Spotted & Diffuse Knapweed
- Centaurea biebersteinii & Centaurea diffusa
Spotted (Centaurea biebersteinii) and diffuse knapweed (Centaurea diffusa) are biennial to short-lived perennials, and considered regionally noxious under the BC Weed Control Act. Currently distributed throughout southern BC, both spotted and diffuse knapweed are a major concern in the Omineca, Peace River, Kootenay, Okanagan, Thompson, and Cariboo regions.
Diffuse knapweed has hairy, greyish-green, split leaves on many branches growing from a single upright stem. The flowers are white or sometimes purple, with small, sharp, rigid spines on the bracts. Spotted knapweed has hairy, deeply-cut leaves and purple flowers (occasionally white) on one or more upright stems. Flowerhead lower leaves have a black-tipped fringe that gives a spotted appearance. Diffuse and spotted knapweed both have a taproot and grow to around 1 metre in height.
Spotted knapweed is a prolific seed producer, with individual plants producing up to 140,000 seeds per square metre. Seeds and plant fragments make their way into hay and the undercarriages of vehicles, allowing for new infestations over great distances. Diffuse knapweed plants can produce up to 18,000 seeds that can remain dormant in the soil for years. Both knapweeds spread by wind, livestock and people, preferring open areas and well-drained soils where they establish in grasslands, open forests, and along roadsides. Spotted is more intolerant to dense shade and prefers moister habitats than diffuse; however, spotted is still a problem in forested areas disturbed by logging, fire, or other factors. Diffuse cannot tolerate cultivation or excessive moisture and is therefore uncommon on cultivated land. They choke out desirable forage for livestock and wildlife and increase soil erosion.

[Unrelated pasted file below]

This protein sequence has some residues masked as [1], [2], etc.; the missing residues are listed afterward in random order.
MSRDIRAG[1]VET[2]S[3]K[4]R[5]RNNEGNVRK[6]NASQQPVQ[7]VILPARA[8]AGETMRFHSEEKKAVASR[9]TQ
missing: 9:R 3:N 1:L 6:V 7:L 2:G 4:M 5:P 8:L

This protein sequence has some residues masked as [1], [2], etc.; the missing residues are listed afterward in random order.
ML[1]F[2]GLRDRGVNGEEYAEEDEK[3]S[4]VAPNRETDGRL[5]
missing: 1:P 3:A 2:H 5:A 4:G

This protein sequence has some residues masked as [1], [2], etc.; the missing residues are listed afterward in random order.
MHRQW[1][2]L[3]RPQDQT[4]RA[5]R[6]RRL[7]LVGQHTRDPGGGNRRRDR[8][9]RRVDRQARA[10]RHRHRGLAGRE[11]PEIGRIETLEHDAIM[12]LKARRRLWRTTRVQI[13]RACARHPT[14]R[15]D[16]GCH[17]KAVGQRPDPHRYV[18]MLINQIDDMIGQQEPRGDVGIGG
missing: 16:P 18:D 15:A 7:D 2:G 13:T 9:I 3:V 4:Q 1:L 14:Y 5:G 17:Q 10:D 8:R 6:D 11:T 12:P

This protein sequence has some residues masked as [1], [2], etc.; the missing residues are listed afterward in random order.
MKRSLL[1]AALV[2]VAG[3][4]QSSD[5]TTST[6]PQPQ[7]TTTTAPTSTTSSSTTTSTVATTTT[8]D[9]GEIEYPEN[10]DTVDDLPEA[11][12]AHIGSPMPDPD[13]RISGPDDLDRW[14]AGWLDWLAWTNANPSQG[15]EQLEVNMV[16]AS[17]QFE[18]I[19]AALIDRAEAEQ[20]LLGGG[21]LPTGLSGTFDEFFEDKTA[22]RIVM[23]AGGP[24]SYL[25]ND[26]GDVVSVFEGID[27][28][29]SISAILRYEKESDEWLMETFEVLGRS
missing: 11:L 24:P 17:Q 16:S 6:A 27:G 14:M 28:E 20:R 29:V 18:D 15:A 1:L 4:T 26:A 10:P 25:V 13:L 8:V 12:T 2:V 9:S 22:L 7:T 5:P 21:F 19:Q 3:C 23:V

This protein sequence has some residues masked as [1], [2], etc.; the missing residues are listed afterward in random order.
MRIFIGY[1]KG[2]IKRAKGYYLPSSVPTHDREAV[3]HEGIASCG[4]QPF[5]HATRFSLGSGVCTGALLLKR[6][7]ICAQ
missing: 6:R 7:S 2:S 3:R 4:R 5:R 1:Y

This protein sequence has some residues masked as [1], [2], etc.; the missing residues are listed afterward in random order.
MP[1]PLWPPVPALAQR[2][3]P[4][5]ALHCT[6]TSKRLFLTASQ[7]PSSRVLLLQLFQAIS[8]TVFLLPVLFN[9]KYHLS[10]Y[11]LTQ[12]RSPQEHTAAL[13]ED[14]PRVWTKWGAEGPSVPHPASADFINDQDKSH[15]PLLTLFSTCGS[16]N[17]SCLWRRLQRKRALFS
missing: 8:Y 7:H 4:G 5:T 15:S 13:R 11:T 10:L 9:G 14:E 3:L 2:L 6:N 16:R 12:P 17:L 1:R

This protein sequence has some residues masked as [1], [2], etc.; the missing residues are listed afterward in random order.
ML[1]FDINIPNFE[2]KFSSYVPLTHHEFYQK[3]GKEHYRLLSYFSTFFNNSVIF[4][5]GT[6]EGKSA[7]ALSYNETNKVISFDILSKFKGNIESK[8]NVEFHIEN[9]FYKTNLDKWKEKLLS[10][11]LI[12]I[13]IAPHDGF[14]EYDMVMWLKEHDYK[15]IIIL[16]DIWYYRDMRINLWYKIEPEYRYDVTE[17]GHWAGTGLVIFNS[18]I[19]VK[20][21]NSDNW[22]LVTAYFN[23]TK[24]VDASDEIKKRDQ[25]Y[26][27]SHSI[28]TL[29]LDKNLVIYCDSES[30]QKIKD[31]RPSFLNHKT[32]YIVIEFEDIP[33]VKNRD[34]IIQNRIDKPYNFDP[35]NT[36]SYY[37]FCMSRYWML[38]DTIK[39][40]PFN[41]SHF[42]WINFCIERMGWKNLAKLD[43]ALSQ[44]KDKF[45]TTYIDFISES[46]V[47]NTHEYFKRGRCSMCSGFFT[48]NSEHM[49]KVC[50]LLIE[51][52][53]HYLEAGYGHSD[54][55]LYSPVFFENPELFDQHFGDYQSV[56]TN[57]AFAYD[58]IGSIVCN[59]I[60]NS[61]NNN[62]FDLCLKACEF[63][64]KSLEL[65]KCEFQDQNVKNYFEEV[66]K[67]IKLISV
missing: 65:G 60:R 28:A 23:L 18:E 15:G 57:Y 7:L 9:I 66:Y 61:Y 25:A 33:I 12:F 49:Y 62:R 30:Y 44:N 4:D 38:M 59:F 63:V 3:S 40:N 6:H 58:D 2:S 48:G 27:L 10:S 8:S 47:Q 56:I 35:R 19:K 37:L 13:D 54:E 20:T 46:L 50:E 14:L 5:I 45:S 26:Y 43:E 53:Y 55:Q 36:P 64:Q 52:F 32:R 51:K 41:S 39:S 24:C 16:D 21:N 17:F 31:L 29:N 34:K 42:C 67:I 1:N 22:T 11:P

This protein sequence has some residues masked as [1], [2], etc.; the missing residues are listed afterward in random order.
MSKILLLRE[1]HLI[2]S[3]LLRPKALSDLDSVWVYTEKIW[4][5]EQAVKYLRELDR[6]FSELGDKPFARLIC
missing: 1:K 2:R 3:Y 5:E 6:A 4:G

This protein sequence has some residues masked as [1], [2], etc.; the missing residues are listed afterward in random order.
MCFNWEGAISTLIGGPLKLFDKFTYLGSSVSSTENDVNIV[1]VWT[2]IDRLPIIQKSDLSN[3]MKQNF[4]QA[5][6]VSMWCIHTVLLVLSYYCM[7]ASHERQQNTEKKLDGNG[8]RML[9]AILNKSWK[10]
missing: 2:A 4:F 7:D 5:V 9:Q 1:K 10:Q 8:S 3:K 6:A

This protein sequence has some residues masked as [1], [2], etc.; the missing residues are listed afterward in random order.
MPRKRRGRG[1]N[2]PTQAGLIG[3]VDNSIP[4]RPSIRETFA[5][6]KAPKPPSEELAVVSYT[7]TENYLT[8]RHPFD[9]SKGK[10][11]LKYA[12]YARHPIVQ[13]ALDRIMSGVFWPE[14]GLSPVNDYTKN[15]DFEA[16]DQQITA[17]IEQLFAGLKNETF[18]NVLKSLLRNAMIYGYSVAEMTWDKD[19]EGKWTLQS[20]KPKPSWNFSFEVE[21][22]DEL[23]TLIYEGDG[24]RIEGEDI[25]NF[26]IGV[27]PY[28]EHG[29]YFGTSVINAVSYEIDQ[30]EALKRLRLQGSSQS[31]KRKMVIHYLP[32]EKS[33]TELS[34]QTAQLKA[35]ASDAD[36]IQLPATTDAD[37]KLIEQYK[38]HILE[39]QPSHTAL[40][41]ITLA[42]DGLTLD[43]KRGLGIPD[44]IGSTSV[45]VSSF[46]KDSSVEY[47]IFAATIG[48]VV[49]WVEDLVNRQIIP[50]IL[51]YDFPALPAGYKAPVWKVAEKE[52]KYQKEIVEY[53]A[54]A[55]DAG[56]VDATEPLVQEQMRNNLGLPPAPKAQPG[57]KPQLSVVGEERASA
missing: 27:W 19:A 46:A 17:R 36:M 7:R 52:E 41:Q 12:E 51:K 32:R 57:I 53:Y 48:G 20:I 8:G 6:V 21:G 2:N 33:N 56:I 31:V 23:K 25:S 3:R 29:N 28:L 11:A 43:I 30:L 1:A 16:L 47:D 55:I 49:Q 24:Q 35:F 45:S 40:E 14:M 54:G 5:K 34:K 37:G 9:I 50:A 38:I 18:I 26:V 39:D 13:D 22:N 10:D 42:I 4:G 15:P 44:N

Warning: Contact with spotted knapweed can cause skin irritation.